2. Then I added the broccoli and apple to the pot and poured the 4 cups of broth over it. Michelle’s recipe said that the broth should be covering the veggies and mine only about halfway filled the pan. So I added more water until I had what you see below. I don’t know how much extra water I added.

broccoli soup1

3. I brought the pan to a boil then reduced to low to simmer. I think I turned it down too low, too soon, because it wasn’t really simmering and I had to turn it back up a bit at one point, then down again. In the end, it simmered for about 35 minutes until the veggies were soft.

4. Next, I added the curry, salt, and pepper. Michelle’s recipe called for 1 tablespoon of curry. Either because I had so much extra broth/water, or because my curry isn’t very spicy, I added another tablespoon. (It wasn’t very spicy in my book, just very flavorful.)

broccoli soup2

5. I took the pot off the stove to cool a little but I didn’t let it cool down much; we have a metal stick blender that handles the high heat just fine. (I have seen a plastic one melt before so be careful and mindful of that if yours is not metal.) I blended it until the mixture was smooth. 

broccoli soup3

I know. It looks like baby food. Try to look past the green. I’m telling you, it’s yummy.

broccoli soup4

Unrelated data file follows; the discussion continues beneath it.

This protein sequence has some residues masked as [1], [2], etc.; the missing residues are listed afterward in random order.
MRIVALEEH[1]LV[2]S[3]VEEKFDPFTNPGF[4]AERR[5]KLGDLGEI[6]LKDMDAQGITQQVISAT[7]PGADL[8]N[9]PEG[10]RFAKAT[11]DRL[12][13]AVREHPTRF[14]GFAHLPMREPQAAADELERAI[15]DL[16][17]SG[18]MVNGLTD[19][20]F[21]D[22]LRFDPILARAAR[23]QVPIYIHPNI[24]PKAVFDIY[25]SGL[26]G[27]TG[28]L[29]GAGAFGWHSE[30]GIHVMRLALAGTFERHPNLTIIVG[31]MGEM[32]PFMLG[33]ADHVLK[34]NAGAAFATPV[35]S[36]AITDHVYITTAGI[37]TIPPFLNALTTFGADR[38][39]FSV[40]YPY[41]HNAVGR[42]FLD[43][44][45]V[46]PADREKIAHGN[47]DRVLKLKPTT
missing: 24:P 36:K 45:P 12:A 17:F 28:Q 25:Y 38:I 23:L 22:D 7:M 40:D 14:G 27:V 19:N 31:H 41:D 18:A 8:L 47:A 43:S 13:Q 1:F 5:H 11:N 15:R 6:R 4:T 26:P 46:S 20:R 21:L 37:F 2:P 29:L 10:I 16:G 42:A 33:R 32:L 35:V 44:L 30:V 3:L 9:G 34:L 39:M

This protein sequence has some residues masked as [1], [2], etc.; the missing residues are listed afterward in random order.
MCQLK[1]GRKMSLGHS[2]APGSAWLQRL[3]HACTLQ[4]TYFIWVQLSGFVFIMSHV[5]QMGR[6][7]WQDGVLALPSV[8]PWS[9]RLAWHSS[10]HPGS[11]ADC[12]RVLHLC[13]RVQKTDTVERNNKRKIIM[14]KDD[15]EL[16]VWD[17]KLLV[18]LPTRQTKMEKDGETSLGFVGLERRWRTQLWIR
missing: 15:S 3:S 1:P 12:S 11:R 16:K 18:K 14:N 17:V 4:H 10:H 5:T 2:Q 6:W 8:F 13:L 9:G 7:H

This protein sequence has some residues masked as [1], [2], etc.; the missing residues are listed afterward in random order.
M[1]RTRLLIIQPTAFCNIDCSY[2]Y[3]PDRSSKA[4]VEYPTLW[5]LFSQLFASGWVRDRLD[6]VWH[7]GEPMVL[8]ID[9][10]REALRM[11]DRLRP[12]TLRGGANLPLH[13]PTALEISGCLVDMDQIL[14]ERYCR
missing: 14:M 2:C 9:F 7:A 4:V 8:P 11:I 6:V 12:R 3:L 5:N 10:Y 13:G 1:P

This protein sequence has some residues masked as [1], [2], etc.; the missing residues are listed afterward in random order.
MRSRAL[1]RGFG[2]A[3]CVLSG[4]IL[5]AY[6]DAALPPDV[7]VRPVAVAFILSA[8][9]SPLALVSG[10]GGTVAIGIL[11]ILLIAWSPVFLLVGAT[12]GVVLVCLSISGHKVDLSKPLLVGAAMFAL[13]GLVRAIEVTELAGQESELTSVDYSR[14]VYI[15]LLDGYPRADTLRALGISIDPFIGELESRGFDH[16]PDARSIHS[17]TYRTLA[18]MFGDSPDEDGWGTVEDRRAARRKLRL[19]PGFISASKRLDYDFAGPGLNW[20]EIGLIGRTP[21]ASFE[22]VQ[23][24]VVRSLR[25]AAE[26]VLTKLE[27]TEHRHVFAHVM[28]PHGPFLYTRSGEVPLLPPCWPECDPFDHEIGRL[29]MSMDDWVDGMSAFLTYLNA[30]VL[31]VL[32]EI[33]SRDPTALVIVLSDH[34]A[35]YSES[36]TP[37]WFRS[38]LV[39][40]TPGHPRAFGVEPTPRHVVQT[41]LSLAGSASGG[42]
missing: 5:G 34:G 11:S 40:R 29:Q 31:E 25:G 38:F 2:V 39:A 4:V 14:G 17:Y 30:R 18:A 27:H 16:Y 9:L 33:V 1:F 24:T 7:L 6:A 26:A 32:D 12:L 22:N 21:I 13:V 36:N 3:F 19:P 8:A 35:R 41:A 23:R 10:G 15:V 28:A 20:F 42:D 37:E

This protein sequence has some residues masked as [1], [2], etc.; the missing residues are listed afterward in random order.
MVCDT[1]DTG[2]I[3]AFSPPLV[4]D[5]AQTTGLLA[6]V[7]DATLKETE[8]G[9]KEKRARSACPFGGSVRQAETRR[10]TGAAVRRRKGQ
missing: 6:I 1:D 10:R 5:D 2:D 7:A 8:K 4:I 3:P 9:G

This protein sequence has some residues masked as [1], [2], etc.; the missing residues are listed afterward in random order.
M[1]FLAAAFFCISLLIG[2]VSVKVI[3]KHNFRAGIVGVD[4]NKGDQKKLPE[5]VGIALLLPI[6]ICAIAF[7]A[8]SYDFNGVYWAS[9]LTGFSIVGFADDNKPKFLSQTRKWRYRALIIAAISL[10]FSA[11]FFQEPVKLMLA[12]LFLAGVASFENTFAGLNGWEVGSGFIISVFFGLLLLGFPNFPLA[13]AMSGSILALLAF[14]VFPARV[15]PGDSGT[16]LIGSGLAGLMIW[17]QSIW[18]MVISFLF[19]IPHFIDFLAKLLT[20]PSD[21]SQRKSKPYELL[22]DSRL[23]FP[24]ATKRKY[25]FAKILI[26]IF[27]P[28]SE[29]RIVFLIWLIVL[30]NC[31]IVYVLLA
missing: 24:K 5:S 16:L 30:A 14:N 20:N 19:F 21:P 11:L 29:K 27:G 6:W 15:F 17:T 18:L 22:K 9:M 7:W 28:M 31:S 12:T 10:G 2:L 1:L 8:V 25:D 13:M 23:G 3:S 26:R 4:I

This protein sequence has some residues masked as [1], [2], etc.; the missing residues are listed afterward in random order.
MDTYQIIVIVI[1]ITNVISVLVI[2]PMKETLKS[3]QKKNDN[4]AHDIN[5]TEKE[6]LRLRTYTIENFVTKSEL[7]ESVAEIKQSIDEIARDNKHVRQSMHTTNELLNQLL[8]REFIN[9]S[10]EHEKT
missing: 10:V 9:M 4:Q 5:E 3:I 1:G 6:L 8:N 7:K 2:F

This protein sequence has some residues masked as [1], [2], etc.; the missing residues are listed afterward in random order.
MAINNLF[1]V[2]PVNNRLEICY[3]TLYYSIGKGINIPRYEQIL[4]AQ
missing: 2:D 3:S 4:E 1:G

6. I returned the pot to the stove and turned the burner back to high to ensure my last ingredients would not reduce the overall heat of the soup and then I added the 1 cup of water and the Tropical Traditions Coconut Cream Concentrate.

You can essentially make coconut milk with TT’s coconut cream concentrate. The jar says to use 1-2 tsp for 6-8 ounces. I’ve never actually used my coconut cream much before so I wasn’t sure what to expect. It didn’t dissolve well in the cup of water because the concentrate is in a solid state and my water was not hot. And since it doesn’t really look like coconut milk and I was afraid it wouldn’t have enough flavor, I added about 2 tablespoons. I figured it couldn’t hurt anything. I also hoped that the cream would melt and incorporate in the heat of the soup so I just put it in the pot and stirred it for a bit. It all came together fine in my opinion.

I dished out a bowl and topped it with some canned chicken. Nothing fancy. Just great tasting.

broccoli soup

The way you think, the way you behave, the way you eat, can influence your life by 30 to 50 years.
~ Deepak Chopra

Enhanced by Zemanta